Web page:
But this last Saturday I felt I needed to go. Obsessive and uncharitable thoughts - often impacting my speech and actions and the peace of my home - have been a terrible struggle for two months now.

While waiting in line for confession, I heard a loud guffaw come from the confessional. I thought it was the person confessing. How strange!

But when I entered the confessional, I soon realized by his tone that it must have been the priest.

A merry priest.

To the world that must sound crazy, but that is who I encountered.

He was the only one there that day to hear confessions, one long line coming to kneel near him behind a screen and pour out their hearts. I have often thought about these priests sitting and listening for over an hour to the sins of one person after another, on and on. That is a job description, a responsibility, a demand on your resources and patience that could surely wear you down. How hard it must be to give the right guidance, to point to the love and mercy of God in everything while yet directing people away from their sins and back on to the narrow path, following Christ.

What are the chances that all the priests I have spoken with in confession would be good confessors? All such different men. Some young, some old. Some Americans. Some from other nations and cultures. Some loquacious. Some austere. Some friendly. Some strictly the business at hand. Some gentler. Some strict. Thinking about human beings generally, I would say the chances are not high they would all know what to say. But in their way, they have all been good confessors. Why?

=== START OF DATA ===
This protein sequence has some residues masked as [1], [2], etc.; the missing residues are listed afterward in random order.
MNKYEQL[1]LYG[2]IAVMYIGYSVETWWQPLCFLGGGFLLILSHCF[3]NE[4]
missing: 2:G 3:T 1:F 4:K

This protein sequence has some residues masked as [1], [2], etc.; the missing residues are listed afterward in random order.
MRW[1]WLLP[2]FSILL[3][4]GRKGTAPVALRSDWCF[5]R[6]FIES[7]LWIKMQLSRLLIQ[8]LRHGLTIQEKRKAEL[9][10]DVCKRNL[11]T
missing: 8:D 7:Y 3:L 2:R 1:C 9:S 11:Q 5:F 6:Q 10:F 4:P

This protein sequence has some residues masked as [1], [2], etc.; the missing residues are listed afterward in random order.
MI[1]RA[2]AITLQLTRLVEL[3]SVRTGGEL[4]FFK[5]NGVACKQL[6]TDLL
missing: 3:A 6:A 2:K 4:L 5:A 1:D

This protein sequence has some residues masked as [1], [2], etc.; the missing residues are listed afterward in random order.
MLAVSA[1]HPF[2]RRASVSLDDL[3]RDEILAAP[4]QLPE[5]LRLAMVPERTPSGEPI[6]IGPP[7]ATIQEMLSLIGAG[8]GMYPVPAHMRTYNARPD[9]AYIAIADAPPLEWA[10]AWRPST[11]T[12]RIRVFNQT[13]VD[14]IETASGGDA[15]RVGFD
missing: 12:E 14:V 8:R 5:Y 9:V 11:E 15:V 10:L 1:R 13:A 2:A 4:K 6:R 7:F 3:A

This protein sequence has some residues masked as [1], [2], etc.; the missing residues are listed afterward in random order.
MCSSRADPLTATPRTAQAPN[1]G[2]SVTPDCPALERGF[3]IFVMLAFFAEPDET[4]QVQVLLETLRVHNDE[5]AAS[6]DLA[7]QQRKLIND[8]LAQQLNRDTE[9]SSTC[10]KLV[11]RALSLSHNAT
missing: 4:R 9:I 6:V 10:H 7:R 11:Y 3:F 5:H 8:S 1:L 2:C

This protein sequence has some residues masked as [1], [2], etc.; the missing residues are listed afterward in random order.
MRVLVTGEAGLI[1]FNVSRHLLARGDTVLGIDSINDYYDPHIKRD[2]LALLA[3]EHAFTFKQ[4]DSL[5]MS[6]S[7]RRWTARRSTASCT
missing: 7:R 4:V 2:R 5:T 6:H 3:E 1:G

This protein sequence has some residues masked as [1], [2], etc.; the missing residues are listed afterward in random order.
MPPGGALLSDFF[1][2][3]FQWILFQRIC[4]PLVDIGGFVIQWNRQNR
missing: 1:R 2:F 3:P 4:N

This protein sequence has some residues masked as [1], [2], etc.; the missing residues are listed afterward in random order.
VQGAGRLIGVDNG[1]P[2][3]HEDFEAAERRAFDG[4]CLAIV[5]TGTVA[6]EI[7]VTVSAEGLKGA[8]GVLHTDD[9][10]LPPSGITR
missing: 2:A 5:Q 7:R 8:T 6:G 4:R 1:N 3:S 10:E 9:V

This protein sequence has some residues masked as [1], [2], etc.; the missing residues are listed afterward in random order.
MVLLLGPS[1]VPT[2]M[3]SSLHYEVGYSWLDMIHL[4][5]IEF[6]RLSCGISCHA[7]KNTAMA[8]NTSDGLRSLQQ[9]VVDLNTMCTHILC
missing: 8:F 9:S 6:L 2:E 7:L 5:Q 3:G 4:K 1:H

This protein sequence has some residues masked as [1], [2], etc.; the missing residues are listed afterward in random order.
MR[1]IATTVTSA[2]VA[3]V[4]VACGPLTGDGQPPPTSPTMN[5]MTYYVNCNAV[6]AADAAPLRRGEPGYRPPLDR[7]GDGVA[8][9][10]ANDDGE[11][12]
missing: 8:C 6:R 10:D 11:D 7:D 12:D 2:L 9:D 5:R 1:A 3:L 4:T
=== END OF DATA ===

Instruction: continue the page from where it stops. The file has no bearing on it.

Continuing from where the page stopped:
By the grace of God, I believe.

I have often felt, even when difficult to swallow or causing me greater pain before healing, that what I heard in the confessional was what God wanted me to hear, his pruning action on my soul.

And this past week what he wanted for me and for others was a merry priest. One who when I got to a certain part in my confession, declared, "Bingo!" to indicate he thought I had gotten to the heart of the matter. One who told me that he knew it was pointless to tell me not to worry. One who told me plainly that my struggle will not be easy but was yet so cheerful and so hopeful that I felt I could muster on. One who lifted me up by stressing that when God is invited into the mix, everything is better. Even our worry. Even our fear. If we can invite his help with it, if we can be grateful for what we have, and positively ask him to increase it, our love and faith, then we don't need to feel isolated in our struggle, because the struggle is not all our own. God is fighting and winning for us.

He laughed before my confession was over, and I was grateful for its influence, and then he said a long and quite specific prayer over me, one that pinned up my frayed edges in the clear light of love, and I was astounded and thankful yet again for guiding wisdom.